The Ayia Napa Monastery, Show all 97 places in CYPRUS » CYPRUS97
- Archbishop Makariou III street, Seferi Square, Ayia Napa
- Working hours*:
Summer (May – November) 08:00 – 16:30;
Winter (November – May) 08:00 – 15:00;
At weekends all year round — until 16:00.
Admission is free, donations welcome.
- * - opening and closing times as well as entrance prices, are subject to alterations without notice. Visitors are advised to check before visiting.
- 34.9893410, 33.9994910 Copy to clipboard Copy
The charming Medieval Monastery of Agia Napa stands in the middle of the village and was built in the form of a Medieval Castle around 1500 AD.
The monastery is partially built underground and cut into the rock, surrounded by a high wall. It is dedicated to ‘Our Lady of the Forests’, with the name coming from the Ancient Greek word for wooded valley (‘Napa’) as a result of the area’s past topography.
The monastery was restored in 1950 and in 1978 became an Ecumenical Conference Centre, serving churches in Cyprus and the Middle East. After the re-establishment of the Holy Metropolis Constantia Ammochostos (Famagusta) in 2007, the monastery came under the administration of the Metropolis.
A new church - also dedicated to the Virgin Mary - was built in 1994, south west of the monastery.
The ancient sycamore tree in front of the south gate is believed to be over 600 years old.
The Ayia Napa monastery is located close to the coast of the Ayia Napa resort. Legend has it that at the beginning of the 10th century a local resident was hunting in a valley when he lost sight of his dog. He heard the dog barking somewhere far, followed its voice and found it in one of the caves. When he made his way into that cave he was blinded by a bright light coming from the icon of the Virgin Mary. Someone must have intentionally hidden the icon to protect it from destruction during those difficult times and save it for future generations.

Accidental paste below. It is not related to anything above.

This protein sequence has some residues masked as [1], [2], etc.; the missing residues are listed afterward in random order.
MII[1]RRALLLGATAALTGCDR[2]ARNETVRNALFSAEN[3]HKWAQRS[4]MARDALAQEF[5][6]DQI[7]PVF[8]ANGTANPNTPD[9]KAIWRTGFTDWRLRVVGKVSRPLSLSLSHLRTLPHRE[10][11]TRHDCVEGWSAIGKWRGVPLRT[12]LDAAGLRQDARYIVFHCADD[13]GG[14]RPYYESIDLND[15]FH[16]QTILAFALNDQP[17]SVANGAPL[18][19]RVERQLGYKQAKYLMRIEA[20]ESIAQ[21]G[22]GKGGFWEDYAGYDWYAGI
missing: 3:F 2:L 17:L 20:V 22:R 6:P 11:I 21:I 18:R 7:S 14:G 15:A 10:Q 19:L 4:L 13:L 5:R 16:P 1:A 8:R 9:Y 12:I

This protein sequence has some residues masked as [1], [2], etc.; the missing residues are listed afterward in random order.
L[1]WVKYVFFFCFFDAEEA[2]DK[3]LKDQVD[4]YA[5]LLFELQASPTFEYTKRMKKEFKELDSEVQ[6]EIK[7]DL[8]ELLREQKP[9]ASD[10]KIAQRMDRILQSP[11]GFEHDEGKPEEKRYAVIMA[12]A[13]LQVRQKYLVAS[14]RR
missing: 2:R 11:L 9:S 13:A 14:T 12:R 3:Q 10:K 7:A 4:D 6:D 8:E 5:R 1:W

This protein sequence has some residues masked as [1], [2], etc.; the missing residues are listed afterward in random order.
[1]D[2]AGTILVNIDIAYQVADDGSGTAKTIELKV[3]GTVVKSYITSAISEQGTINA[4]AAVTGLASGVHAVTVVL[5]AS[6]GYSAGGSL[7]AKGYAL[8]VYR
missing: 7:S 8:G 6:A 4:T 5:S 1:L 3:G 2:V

News of the icon’s discovery spread across the region attracting religious pilgrims and turning the cave into a holy site. The icon of the Virgin Mary was called Virgin Mary of Napa. Incidentally, it shares its name with the famous Ayia Napa resort, which was previously a fisherman’s village.
In the 14th century during the rule of the House of Lusignan a church, dedicated to the Virgin Mary, was built around the site of the icon. A century later the area became populated with monastic cells and was surrounded by fortification walls. The monastery continued to grow in the 16th century when a wealthy Venetian woman refused to marry a man she did not love, retired to the convent and decided to oversee its development.
At the end of the 17th century all of the nuns left the convent and the monastery remained all-men until the beginning of the 19th century. By that time it had become almost completely abandoned, its land had been rented out to the local farmers who had populated the Ayia Napa.
The Monastery survives to this day. Visitors can still see the original church, which housed the icon of the Virgin Mary of Napa, the church built during the Venetian rule of Cyprus and a small chapel, which has remains of the original Italo-byzantine frescos (images of the great martyrs Barbara, Irina and Ekaterina). The monastery’s main relic – the icon of the Virgin Mary of Napa (844 AD) – was kept in the cave church until the 20th century when it was moved to a newly constructed church close to the monastery.
You can read more about the Monastery in this article.